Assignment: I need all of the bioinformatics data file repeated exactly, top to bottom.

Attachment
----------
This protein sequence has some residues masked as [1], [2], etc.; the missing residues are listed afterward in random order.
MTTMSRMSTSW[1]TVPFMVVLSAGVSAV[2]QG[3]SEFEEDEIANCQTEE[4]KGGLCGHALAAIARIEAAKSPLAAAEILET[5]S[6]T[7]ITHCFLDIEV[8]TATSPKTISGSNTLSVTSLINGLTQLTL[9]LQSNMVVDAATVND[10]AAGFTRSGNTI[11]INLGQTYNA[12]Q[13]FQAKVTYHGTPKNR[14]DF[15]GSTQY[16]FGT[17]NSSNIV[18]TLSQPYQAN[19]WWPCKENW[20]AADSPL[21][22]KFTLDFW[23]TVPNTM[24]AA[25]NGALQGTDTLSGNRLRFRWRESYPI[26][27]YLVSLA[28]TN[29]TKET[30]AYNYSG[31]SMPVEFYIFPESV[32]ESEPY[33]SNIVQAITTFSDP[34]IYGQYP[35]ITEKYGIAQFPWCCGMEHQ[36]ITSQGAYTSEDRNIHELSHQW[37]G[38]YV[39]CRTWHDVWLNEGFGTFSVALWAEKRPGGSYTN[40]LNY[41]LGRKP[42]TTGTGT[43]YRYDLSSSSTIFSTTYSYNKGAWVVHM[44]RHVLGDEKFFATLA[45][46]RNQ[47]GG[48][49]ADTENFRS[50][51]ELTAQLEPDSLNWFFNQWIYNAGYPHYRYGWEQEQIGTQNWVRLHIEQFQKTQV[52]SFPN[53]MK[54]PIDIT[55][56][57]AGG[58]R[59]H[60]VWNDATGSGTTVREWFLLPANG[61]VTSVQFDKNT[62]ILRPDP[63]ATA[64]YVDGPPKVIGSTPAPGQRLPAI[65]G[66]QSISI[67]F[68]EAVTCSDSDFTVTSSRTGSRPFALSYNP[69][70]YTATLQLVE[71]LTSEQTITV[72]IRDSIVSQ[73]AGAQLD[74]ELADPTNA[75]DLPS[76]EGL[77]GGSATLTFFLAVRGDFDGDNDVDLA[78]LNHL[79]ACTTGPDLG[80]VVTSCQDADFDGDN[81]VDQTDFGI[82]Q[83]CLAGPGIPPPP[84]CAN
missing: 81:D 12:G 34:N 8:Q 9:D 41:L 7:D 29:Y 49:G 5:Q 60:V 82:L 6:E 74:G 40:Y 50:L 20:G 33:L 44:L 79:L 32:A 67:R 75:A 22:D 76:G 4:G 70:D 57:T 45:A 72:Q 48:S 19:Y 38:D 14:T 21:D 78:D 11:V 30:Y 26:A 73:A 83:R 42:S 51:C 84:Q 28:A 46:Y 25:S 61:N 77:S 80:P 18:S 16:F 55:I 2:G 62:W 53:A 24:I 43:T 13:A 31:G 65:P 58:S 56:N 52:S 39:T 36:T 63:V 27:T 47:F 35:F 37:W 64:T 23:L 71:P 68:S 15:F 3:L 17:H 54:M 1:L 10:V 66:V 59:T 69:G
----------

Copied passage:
This protein sequence has some residues masked as [1], [2], etc.; the missing residues are listed afterward in random order.
MTTMSRMSTSW[1]TVPFMVVLSAGVSAV[2]QG[3]SEFEEDEIANCQTEE[4]KGGLCGHALAAIARIEAAKSPLAAAEILET[5]S[6]T[7]ITHCFLDIEV[8]TATSPKTISGSNTLSVTSLINGLTQLTL[9]LQSNMVVDAATVND[10]AAGFTRSGNTI[11]INLGQTYNA[12]Q[13]FQAKVTYHGTPKNR[14]DF[15]GSTQY[16]FGT[17]NSSNIV[18]TLSQPYQAN[19]WWPCKENW[20]AADSPL[21][22]KFTLDFW[23]TVPNTM[24]AA[25]NGALQGTDTLSGNRLRFRWRESYPI[26][27]YLVSLA[28]TN[29]TKET[30]AYNYSG[31]SMPVEFYIFPESV[32]ESEPY[33]SNIVQAITTFSDP[34]IYGQYP[35]ITEKYGIAQFPWCCGMEHQ[36]ITSQGAYTSEDRNIHELSHQW[37]G[38]YV[39]CRTWHDVWLNEGFGTFSVALWAEKRPGGSYTN[40]LNY[41]LGRKP[42]TTGTGT[43]YRYDLSSSSTIFSTTYSYNKGAWVVHM[44]RHVLGDEKFFATLA[45][46]RNQ[47]GG[48][49]ADTENFRS[50][51]ELTAQLEPDSLNWFFNQWIYNAGYPHYRYGWEQEQIGTQNWVRLHIEQFQKTQV[52]SFPN[53]MK[54]PIDIT[55][56][57]AGG[58]R[59]H[60]VWNDATGSGTTVREWFLLPANG[61]VTSVQFDKNT[62]ILRPDP[63]ATA[64]YVDGPPKVIGSTPAPGQRLPAI[65]G[66]QSISI[67]F[68]EAVTCSDSDFTVTSSRTGSRPFALSYNP[69][70]YTATLQLVE[71]LTSEQTITV[72]IRDSIVSQ[73]AGAQLD[74]ELADPTNA[75]DLPS[76]EGL[77]GGSATLTFFLAVRGDFDGDNDVDLA[78]LNHL[79]ACTTGPDLG[80]VVTSCQDADFDGDN[81]VDQTDFGI[82]Q[83]CLAGPGIPPPP[84]CAN
missing: 81:D 12:G 34:N 8:Q 9:D 41:L 7:D 29:Y 49:G 5:Q 60:V 82:L 6:E 74:G 40:Y 50:L 20:G 33:L 44:L 79:L 32:A 67:R 75:A 22:D 76:G 4:G 70:D 57:T 45:A 72:Q 48:S 19:Y 38:D 14:T 21:D 78:D 11:V 30:Y 26:A 73:A 83:R 42:S 51:C 84:Q 28:A 46:Y 25:S 61:N 77:S 80:P 18:S 16:F 55:I 2:G 62:W 53:A 24:I 43:T 13:A 31:G 65:P 58:S 56:N 52:S 39:T 36:T 63:V 27:T 47:F 35:F 37:W 64:T 23:L 71:P 68:S 15:F 3:L 17:H 54:M 1:L 10:V 66:V 59:T 69:G